Asylum seekers are being crammed into overcrowded and substandard accommodation by G4S and Serco, according to a watchdog.
The companies could have to pay the government between £3m and £4m in rebates for “poor performance”.
The Home Office outsourced accommodation to the two private companies among others in 2012 as part of spending cuts of £140million over seven years.
A National Audit Office report found that despite improvements by other contracted firms, Serco and G4S were failing to meet targets of property standards and waiting times.
The chief executive of the Refugee Council, Maurice Wren, said the COMPASS contracts are responsible for housing some of the “most vulnerable in society”.
He added: “Asylum seekers are often people who have fled horrifying experiences in their own countries and have lost everything.
“They do not get a choice where they live and are totally reliant on the contractors to ensure that their properties are safe for them and their families to live in.”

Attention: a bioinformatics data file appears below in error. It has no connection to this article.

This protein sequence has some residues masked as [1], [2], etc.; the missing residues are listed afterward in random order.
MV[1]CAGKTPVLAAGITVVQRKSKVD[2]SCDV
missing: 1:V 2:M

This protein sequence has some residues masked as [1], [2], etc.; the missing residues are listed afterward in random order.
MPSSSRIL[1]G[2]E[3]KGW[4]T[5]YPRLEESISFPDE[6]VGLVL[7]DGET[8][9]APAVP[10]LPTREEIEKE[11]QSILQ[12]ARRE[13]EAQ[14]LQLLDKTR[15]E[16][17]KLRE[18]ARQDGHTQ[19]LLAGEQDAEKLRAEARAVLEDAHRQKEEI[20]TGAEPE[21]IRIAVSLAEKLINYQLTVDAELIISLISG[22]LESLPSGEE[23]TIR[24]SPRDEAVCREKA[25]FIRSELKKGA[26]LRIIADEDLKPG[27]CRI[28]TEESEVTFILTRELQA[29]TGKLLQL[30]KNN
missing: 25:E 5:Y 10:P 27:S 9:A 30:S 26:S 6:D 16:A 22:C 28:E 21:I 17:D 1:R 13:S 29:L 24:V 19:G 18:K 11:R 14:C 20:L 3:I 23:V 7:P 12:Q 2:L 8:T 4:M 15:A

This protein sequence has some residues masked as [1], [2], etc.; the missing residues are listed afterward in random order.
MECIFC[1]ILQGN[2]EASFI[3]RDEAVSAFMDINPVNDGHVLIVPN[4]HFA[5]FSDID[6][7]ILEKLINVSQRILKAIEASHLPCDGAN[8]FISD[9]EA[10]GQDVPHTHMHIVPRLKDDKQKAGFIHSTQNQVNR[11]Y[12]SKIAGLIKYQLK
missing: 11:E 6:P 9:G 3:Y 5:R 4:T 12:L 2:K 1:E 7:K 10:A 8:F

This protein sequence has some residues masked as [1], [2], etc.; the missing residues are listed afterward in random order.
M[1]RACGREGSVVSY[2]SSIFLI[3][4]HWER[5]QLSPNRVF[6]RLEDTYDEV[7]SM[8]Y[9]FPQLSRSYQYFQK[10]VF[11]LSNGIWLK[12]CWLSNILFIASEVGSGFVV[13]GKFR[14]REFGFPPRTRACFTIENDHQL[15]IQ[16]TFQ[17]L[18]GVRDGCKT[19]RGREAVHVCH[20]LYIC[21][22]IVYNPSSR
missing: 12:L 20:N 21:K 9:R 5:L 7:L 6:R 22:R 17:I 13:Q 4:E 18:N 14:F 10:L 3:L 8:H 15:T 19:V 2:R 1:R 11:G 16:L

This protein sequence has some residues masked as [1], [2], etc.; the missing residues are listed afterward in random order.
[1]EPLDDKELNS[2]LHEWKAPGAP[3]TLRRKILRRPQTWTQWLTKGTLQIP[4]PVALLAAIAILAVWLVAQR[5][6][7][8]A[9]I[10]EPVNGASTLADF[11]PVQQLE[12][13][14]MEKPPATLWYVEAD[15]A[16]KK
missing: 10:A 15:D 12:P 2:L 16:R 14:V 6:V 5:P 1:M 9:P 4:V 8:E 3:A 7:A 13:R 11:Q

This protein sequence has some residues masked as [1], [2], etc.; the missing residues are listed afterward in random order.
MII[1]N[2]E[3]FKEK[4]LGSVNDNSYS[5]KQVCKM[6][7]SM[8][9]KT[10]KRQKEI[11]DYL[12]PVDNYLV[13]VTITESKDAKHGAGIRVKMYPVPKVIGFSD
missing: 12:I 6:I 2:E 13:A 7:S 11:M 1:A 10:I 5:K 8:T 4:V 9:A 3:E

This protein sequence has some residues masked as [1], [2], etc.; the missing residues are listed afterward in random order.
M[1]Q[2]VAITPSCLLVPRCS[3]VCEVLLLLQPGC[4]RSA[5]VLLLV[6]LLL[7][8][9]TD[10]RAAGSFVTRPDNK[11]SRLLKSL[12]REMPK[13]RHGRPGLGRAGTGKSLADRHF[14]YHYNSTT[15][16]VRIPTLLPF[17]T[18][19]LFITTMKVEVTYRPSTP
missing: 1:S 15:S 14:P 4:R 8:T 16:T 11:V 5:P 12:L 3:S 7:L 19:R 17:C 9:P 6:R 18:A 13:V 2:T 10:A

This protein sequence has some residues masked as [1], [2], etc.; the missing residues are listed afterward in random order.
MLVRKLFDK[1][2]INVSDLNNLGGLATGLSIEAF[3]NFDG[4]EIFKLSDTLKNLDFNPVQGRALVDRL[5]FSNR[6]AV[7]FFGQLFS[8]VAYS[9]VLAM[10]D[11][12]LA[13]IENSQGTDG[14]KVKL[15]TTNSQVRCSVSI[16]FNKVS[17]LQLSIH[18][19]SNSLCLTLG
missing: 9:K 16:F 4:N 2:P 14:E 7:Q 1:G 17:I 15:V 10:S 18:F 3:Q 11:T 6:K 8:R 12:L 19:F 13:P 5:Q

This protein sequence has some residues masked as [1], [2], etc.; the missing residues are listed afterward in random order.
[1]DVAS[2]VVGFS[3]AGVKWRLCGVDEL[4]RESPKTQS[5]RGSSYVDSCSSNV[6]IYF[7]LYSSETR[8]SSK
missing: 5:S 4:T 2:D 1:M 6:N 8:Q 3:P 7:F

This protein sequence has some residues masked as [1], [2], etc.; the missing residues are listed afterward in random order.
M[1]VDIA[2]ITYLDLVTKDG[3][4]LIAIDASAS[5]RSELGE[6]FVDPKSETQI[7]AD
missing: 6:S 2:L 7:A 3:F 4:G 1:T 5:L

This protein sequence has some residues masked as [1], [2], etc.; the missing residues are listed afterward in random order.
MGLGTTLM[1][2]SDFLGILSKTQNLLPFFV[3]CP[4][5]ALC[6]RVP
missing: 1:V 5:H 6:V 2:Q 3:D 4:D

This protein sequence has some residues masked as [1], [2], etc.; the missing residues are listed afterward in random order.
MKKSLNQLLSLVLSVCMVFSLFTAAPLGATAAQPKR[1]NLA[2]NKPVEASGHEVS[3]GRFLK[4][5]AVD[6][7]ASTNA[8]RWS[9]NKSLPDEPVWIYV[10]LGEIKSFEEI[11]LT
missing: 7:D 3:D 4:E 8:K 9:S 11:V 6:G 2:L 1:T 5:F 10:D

But some asylum seekers were also being granted housing that they were not entitled to because of high salaries, according to the findings.
Investigators found poor quality housing with some “major defects” because homes taken from previous suppliers were not properly checked.
Some of the properties were unsuitable and the companies “lacked understanding” of people from different faiths and cultures, the report said.
Basic furniture was not always provided, action on complaints was slow and some staff were letting themselves into asylum seekers homes unannounced.
In Wakefield, near Leeds, the local council found G4S cramming more than 200 asylum seekers into one facility in breach of planning laws.
Despite an investigation and complaints, the report said G4S is still housing more than the permitted number of people.
The National Audit Office said the transition to the new contract was late and many people asked to move received “mixed messages” and correspondence that they could not understand because it was not translated.
But G4S and Serco told the watchdog initial information supplied to them by the Home Office was inadequate in some areas and has caused difficulties.
The demand for asylum accommodation is much higher than predicted, they said, and the historical information initially given by the Home Office has caused supply problems.
The report found the government had failed to enforce its own targets and must work with contractors better to ensure standards are met.
G4S and Serco have been embroiled in several scandals over their handling of government contracts and were stripped of responsibilities for electronically tagging criminals last month.
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